calstrs

Ed Mendel
Monday, November 10, 2014

A new look at how CalSTRS members changed during the last 15 years shows the average teacher working fewer years, retiring at an older age and collecting a pension that grew faster than pay or inflation.

Retirees grew much faster during the period than active workers, increasing from 27 percent to 36 percent of total membership and raising questions about the impact of longer life spans on projected pension costs.

The new CalSTRS demographics report issued last week, done in part to show differences among employer types, covers a period beginning in fiscal 1997-98 as a stock-market boom yielded big earnings for pension fund investments.

A brief pension fund surplus helped prompt legislation in the late 1990s and 2000 that increased pension benefits in several ways, while also cutting the annual employer and employee contributions to the pension fund.

According to the new report, the average final compensation of a K-12 teacher increased 54 percent during the 15-year period, growing from $52,200 in 1997-98 to $80,500 in 2012-13.

The average CalSTRS pension benefit for a K-12 teacher increased 70 percent during the same period, growing from $28,309 in 1997-98 to $48,094 in 2012-13. The California consumer price index grew 48 percent.

“The reason why the benefits went up is during that period of time there were changes in the benefit structure, which improved benefits for the majority of our members, so they are getting a bigger benefit,” Ed Derman, CalSTRS deputy chief executive officer, told the board.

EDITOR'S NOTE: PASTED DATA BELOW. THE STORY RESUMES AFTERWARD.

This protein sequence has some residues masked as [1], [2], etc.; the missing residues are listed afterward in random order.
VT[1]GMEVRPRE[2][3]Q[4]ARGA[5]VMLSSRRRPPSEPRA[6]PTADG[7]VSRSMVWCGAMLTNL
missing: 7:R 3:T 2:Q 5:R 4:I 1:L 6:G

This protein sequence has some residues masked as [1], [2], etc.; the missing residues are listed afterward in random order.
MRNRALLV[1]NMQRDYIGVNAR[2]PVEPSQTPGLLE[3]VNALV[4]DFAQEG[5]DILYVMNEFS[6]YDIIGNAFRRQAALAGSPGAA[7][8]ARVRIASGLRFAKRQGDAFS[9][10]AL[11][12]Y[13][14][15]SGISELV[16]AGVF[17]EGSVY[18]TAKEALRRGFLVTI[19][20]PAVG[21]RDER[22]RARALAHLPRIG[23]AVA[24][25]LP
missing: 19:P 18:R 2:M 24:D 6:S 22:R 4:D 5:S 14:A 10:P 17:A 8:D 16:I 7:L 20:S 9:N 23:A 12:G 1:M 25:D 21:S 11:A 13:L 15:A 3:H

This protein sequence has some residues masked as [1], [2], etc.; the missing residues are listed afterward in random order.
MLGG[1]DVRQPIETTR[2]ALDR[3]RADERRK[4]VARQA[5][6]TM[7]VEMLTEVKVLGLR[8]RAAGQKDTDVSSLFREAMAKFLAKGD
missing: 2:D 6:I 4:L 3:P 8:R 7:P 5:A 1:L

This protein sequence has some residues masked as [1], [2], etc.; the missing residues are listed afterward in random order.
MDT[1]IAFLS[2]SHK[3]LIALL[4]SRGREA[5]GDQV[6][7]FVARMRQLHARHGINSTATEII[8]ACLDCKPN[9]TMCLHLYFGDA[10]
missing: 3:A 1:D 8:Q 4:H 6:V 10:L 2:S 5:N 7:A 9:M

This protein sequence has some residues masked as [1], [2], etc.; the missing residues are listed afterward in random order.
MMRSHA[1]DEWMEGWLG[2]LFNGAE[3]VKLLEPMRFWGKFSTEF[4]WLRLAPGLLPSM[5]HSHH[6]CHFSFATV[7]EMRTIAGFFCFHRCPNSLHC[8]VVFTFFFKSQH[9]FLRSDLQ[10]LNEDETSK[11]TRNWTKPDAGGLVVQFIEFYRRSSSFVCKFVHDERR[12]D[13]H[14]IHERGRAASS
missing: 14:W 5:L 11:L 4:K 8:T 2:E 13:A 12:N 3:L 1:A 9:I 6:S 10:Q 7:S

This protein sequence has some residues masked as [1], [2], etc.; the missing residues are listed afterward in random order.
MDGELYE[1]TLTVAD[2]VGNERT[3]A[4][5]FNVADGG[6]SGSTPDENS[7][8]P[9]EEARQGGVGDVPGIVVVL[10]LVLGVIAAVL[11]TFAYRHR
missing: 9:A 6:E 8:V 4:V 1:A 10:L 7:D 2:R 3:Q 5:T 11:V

“For people retiring after the benefit increase, the benefit is going to be greater for a given compensation than people who retired in 1997-98 — one-year final compensation, increased age factor, longevity bonuses, a whole variety,” he said.

In addition to a number of small benefit increases, the state CalSTRS contribution was cut from 4.6 percent of pay to 2 percent. For 10 years, a quarter of the teacher contribution, 2 percent of pay, was diverted to a new pension supplement for teachers.

The California State Teachers Retirement System funding level peaked in 2000 at about 110 percent of the projected assets needed to pay future pension obligations. In the latest actuarial report as of June last year, the funding level had dropped to 67 percent.

A Milliman actuarial report last year said CalSTRS would be 88 percent funded if it had continued to operate under the contribution and benefit structure in place in 1990, without the changes that began 15 years ago.

Now legislation last June phases in a $5 billion CalSTRS contribution over seven years. Most of the money comes from school districts, whose rates will more than double from 8.25 percent of pay to 19.1 percent of pay by July 2020.

Teachers in CalSTRS do not receive Social Security in addition to their pensions, unlike state workers and many local government employees. A report several years ago said CalSTRS pensions and supplements usually replace about 70 percent of job income.

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